the f—ing hell are you?" and inserting negative images of Australian life.

    Who knew I looked this good? Last year I was a movie and now I'm a band. And much more attractive than Keanu Reeves.band

    FWIW: I got one of their songs, Young Lions, from iTunes. It's pretty damn good. Not enough steel guitar for my taste — but you can never have enough steel guitar for my taste.

    Not only can you not get drunk in a bar in Texas, but in Canada you can’t even be seen to have a beer. IN CANADA!

    The Aussies continue to have good luck getting free PR. Turns out the Canuck ad authorities not only wouldn’t let them use the word hell in the ad, they had “to remove a shot showing a half-full glass of beer.” Oh, Canada…

    Aussie tourism boss Fran Bailey continues laughing all the way to the bank on this one. “I still find the decision astonishing. What this decision shows is that Canada lags behind Americans, Brits and even Germans in the sense of humour stakes.” OOOOH, that hurts — less funny than the GERMANS? Canada has taken this insult seriously and announced they are sending all of their armed forces not currently serving at the Tim Horton’s in Afghanistan to invade Australia. Adding economic clout to this military threat, the Canadians say both of those people will fly on an airline that is not Qantas.

    Aussie ad campaign continues on a roll

    Man, those folks from Down Under sure know how to get the most for their ad dollar. Having previous reaped a whirlwind of free press from getting the “So where the bloody hell are you?” ad banned in the UK, they’re now doing it again — this time in Canada. The Canucks have banned the ad from TV and say there’s no point in the Aussie Tourism Minister coming to the Great White North to appeal the case as she did in the UK because they’re not going to change their minds. Well, I bet Ms. Bailey still makes the trip as the point of her trip won’t be to change the decision but to get publicity and I bet it will again work like a charm. Hmmmm, what mildly racey word can they put in the US version?

    BREAKING NEWS!!! Turns out they didn’t have to ad anything to get free publicity in the US. Adjab points out that  the ever looney American Family Association (motto: We Make PETA Look Rational) has gone on the offensive and found something offensive. According to a story in the Sydney Morning Herald:

    AFA members are expected to bombard Tourism Australia with thousands of emails and phone calls in coming weeks to vent their feelings. Members are also expected to boycott Australia as a holiday destination. “I just feel pretty sure the typical American family who is watching TV with their children and they’re exposed to this ad are going to be upset,” AFA director of special projects, Randy Sharp, said. “I don’t want my children to hear that phrase. It’s a shocking phrase because we’re not familiar with it. I guess they use it all the time in Australia, but it’s a foreign language here so I think it’ll have a negative impact rather than positive.”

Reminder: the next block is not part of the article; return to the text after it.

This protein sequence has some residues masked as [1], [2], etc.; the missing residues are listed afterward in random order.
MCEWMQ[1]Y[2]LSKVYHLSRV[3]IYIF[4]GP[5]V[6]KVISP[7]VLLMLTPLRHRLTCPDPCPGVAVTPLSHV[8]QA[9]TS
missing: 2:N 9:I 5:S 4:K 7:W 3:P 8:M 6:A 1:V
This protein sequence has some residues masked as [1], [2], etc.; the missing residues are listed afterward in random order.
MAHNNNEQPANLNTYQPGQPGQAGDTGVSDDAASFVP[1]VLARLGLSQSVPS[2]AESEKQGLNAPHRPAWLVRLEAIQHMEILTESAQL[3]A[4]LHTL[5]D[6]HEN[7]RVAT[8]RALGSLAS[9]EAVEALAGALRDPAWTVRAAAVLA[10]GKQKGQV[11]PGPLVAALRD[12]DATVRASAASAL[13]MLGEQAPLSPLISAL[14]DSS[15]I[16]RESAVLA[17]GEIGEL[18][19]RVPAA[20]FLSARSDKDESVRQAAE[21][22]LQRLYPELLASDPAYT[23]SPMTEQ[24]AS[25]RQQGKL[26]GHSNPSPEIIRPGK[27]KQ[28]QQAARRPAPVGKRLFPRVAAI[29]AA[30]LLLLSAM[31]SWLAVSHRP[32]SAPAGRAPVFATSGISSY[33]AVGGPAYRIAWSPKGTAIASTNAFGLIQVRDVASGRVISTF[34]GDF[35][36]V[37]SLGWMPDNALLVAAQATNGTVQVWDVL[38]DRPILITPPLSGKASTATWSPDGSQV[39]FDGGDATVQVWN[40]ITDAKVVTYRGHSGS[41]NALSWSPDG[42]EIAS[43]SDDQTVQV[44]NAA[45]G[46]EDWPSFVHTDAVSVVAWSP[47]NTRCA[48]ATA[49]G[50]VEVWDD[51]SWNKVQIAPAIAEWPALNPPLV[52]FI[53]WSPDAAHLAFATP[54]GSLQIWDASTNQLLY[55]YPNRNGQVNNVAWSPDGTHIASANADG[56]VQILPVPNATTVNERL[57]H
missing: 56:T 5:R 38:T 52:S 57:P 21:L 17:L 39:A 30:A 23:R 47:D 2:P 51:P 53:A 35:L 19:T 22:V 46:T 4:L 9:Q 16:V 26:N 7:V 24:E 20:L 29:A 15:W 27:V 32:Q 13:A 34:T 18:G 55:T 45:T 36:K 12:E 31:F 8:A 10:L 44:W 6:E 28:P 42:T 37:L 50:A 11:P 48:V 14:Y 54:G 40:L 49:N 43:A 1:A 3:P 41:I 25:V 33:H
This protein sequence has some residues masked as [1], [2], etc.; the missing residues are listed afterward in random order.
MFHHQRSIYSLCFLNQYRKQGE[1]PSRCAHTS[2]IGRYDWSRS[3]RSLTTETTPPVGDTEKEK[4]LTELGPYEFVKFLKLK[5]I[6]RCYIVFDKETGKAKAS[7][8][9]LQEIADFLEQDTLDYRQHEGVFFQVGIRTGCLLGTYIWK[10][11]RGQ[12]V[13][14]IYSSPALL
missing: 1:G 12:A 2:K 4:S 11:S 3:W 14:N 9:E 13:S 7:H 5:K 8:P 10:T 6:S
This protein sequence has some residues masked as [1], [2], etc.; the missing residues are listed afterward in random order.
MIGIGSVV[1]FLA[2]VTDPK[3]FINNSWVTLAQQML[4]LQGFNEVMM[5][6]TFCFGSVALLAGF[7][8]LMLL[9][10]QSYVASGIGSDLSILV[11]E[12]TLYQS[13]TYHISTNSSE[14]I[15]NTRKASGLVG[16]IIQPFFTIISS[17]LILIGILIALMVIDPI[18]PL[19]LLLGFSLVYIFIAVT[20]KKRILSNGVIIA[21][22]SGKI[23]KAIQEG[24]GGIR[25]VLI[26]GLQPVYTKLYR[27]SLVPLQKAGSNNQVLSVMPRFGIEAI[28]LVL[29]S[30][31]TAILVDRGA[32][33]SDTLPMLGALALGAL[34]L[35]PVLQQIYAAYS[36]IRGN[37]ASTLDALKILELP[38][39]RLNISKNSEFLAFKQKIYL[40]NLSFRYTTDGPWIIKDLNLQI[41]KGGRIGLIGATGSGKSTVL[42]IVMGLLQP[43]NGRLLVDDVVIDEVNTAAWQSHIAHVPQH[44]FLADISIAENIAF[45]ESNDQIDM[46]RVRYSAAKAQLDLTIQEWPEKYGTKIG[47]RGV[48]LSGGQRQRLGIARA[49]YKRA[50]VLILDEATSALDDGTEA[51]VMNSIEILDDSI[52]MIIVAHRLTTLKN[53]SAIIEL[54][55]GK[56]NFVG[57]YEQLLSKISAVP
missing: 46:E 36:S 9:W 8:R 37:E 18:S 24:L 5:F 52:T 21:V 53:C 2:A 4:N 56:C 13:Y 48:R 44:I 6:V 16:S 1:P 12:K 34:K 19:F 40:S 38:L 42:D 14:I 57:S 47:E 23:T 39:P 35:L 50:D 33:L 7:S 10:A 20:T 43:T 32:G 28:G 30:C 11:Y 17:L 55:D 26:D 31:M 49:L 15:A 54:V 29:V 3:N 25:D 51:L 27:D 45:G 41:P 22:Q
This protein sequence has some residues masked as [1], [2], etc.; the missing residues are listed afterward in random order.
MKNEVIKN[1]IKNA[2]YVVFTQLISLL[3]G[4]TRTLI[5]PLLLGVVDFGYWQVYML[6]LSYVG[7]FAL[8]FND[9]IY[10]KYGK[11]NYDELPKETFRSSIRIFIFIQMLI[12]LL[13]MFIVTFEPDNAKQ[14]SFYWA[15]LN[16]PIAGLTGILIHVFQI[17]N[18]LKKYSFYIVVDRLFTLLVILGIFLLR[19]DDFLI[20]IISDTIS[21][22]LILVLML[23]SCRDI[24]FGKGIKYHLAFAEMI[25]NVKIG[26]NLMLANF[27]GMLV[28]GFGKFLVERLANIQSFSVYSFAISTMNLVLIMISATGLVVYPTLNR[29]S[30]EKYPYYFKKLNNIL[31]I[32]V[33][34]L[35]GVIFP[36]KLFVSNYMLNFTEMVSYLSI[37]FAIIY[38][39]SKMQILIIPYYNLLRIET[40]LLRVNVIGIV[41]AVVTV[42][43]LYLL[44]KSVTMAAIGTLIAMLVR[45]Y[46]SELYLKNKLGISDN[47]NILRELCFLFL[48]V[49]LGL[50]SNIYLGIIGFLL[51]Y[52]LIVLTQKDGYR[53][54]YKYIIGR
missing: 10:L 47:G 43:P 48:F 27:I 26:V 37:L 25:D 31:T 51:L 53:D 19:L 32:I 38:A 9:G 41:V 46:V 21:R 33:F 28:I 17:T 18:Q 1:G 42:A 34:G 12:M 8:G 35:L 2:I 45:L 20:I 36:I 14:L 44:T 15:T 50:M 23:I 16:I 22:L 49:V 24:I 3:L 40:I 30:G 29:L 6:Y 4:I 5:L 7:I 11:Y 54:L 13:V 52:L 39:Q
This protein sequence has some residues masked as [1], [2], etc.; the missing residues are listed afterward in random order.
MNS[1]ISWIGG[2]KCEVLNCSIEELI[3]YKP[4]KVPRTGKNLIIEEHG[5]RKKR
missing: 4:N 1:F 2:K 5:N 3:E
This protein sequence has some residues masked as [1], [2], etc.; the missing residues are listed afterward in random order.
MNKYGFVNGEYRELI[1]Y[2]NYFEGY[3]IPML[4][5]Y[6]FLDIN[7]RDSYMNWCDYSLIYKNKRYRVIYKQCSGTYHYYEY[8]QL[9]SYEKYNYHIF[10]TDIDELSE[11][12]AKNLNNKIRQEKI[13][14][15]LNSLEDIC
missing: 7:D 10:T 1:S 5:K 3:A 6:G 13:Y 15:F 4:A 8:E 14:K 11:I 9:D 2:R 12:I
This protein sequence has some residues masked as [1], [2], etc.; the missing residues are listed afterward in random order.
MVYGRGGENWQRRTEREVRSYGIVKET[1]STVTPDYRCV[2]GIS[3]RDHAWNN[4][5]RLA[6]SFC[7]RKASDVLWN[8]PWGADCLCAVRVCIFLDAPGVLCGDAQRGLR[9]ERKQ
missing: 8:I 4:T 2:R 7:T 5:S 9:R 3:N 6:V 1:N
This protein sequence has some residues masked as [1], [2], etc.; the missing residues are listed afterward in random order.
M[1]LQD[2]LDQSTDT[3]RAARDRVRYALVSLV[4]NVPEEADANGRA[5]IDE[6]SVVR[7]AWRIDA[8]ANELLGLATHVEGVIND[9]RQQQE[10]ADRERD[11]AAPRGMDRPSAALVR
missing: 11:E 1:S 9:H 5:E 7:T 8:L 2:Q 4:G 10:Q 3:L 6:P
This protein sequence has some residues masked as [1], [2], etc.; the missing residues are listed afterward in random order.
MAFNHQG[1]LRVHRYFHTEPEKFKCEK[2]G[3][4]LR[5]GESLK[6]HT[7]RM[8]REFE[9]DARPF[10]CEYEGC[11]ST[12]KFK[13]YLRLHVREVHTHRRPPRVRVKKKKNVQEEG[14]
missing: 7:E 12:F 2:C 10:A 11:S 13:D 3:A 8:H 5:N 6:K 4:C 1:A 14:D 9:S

Nervous Aussie tourism officials said losses from the AFA’s decision could mount into the high single digits. They were actually more worried as to what would happen after the boycott ended. “Wasn’t ’til they stopped the ‘cott of Ford that Ford really started to lose money,” said one Australian stereotype.

    Don’t Randy Sharp’s quotes sound so dumb as to be made up? Sadly, it’s in keeping with everything else I’ve read about him. Can we nominate the AFA for some sort of award for “PR Person’s Best Friend”?

    Bloody good decision

    One more word you can’t say on television

    … in the UK, at least, is bloody. As has been widely noted elsewhere, the Australian tourism authorities recently unveiled a new ad campaign withthe “Where the bloody hell are you?” The slogan, which has widely been referred to as “cheeky” in the UK/Aussie/Kiwi press, has been banned from the airwaves in the UK. Officials at the British Advertising Clearance Centre have decided that it is just to damn, bloody much to hear the phrase on the air even though it “has been emblazoned across full-page advertisements in the British press with full approval of the regulators.” Australian Minister for Tourism Fran Bailey is flying to London to “confront” the BACC over the decision– we use the word confront here in its traditional sense: to grab as many free headlines as possible. For those of you like me who haven’t actually seen the ads, a description:

    The television campaign features natural Australian icons such as beaches, the Great Barrier Reef, the outback, Sydney Harbour and Uluru. The ads end with a girl in a bikini saying “we’ve saved you a spot on the beach”, before she poses the colourful question, “Where the bloody hell are you?”

    The only possible answer: In my bloody cubicle.